Editorial, Featured

Supreme Court is Republicans’ Vindication for Supporting Trump

July 6, 2018

By Arturo Castaãres / La Prensa San Diego Publisher and CEO

Last week’s news that Supreme Court Justice Anthony Kennedy will soon retire was joyous news to social conservatives, and another boon for Republicans still looking for ways to justify their support of Donald Trump.

Another appointment to the highest court in the land could cement a conservative majority on the SCOTUS for decades to come.

Trump’s first selection, Neil Gorsuch, was only 49 years old when he was seated last year and could serve for three or four more decades. Even Chief Justice Roberts, appointed by George W. Bush in 2005, is now only 63 years old.

Together with the two other conservatives on the Court, Clarence Thomas, 68, and Samuel Alito, 67, Trump’s next appointment can leave a right-leaning Supreme Court for the rest of Trump’s own lifetime.

Kennedy will turn 82 next month and has served on the court since being nominated by Ronald Reagan in 1987 at age 51. He has served for just over 30 years and is finally ready to retire.

Since the retirement of Justice Sandra Day O’Connor in 2006, Kennedy has been the swing vote on the Court, sometimes surprising conservatives when he’s sided with the liberal members of the Court on cases that have included upholding Roe v. Wade in a 1992 case, and voted with liberals to reaffirm women’s reproductive rights in a 2016 case that struck down Texas’ restrictions on clinics.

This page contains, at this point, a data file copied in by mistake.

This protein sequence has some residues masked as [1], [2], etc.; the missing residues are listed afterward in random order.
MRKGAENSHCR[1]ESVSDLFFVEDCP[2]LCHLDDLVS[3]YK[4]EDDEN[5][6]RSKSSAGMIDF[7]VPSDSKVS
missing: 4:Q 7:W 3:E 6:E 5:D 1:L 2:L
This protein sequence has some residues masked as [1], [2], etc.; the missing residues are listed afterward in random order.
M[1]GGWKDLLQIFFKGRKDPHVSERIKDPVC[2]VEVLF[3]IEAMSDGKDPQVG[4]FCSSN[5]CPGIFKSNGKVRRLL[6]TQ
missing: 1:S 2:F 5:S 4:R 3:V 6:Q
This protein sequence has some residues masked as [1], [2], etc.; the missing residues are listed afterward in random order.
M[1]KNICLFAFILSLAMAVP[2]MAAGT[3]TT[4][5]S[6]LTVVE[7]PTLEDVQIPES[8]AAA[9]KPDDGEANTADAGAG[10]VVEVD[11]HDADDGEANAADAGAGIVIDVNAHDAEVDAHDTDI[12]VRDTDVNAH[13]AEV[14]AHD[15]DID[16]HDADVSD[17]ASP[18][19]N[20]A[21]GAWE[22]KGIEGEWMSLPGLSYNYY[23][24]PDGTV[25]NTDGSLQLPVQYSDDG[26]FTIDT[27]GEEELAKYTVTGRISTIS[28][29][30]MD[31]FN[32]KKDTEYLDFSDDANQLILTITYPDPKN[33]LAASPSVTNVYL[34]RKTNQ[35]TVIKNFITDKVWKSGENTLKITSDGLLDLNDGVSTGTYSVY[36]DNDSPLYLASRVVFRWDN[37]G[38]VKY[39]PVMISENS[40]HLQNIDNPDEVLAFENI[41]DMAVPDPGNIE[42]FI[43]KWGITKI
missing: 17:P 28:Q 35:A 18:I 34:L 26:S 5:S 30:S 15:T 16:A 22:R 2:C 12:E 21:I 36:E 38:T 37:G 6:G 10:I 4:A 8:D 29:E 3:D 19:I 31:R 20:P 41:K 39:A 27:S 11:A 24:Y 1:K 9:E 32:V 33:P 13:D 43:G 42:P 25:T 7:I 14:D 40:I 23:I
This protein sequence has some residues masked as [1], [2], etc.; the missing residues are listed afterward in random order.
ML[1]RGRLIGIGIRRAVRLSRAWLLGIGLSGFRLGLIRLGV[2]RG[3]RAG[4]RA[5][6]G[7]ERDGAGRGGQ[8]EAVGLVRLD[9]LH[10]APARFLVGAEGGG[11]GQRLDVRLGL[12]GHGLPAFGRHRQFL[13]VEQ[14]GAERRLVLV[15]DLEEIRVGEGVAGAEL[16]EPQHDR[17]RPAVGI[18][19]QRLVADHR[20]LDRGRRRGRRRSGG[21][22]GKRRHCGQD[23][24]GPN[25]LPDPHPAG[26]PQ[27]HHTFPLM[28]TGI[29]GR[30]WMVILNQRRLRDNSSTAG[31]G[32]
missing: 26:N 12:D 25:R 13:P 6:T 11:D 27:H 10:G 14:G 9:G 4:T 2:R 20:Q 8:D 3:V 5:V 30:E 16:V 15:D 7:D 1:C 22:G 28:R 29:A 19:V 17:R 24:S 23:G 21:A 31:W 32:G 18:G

Kennedy has also sided with the left-leaning Justices in historic gay rights cases. Kennedy has written the majority’s opinion in every gay rights case since 1996 and has been reliably consistent in defending individuals’ rights to privacy in their personal lives.

Affirmative action has also been one of Kennedy’s most liberal positions, having voted with the liberal members in a 2016 Texas case that upheld race-based college admissions policies, holding that a university had a right to target its own admissions to define its characteristics, identity, and mission. It was a blow to conservatives.

On the other hand, Kennedy sided with the conservatives when he was the swing vote in the landmark campaign finance case of Citizens United v. FEC which gave corporations and labor unions the ability to spend unlimited amounts on elections and unleashed new levels of spending in politics, mostly through independent political action committees, or Super PACs. Since that case, which liberals still vehemently oppose, Republican candidates, including Donald Trump, have benefitted from multi-million dollar contributions from billionaires, including $40 million from casino owner Sheldon Adelson, and businessmen Charles and David Koch who have given more than $100 million to conservative campaigns.

Kennedy has been an unreliable conservative vote on the Court, and many conservatives have been hoping his retirement would come while they had a Republican in the White House that would appoint a more friendly Justice.

During the 2016 presidential campaign, conservatives jockeyed for position with several reliable conservative candidates to choose from, including Ted Cruz, Mike Huckabee, Carly Fiorina, Rick Santorum, Marco Rubio, Ben Carson, John Kasich, Scott Walker, Rick Perry, and even Jeb Bush.